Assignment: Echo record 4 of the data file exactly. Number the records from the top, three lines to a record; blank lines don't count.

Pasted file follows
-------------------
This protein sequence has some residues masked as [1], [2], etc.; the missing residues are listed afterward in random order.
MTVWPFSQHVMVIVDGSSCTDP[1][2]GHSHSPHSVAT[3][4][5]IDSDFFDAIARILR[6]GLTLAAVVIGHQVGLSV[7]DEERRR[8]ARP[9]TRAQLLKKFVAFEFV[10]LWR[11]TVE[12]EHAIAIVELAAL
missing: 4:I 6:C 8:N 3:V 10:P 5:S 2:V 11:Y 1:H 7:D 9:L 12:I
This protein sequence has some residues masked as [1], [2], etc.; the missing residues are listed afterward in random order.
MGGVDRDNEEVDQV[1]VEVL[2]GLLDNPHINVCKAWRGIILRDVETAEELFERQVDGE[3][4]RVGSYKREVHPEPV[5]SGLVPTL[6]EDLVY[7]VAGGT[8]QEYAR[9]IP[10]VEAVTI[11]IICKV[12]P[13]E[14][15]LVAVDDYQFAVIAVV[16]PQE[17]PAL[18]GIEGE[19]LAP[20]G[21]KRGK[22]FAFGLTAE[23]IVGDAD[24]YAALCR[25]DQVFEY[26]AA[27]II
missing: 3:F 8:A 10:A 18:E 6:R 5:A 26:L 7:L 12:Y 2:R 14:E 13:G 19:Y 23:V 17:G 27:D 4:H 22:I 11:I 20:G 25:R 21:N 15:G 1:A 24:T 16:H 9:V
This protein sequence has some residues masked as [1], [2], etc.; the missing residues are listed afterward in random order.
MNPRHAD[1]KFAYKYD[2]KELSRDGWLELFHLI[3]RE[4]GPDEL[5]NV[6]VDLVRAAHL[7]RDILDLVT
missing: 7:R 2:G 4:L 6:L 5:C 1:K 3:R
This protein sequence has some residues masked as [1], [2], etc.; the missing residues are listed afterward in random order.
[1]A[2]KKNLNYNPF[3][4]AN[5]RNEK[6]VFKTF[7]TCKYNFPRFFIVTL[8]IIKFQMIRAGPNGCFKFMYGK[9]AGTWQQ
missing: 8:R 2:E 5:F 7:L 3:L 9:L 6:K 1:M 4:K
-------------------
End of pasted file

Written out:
This protein sequence has some residues masked as [1], [2], etc.; the missing residues are listed afterward in random order.
[1]A[2]KKNLNYNPF[3][4]AN[5]RNEK[6]VFKTF[7]TCKYNFPRFFIVTL[8]IIKFQMIRAGPNGCFKFMYGK[9]AGTWQQ
missing: 8:R 2:E 5:F 7:L 3:L 9:L 6:K 1:M 4:K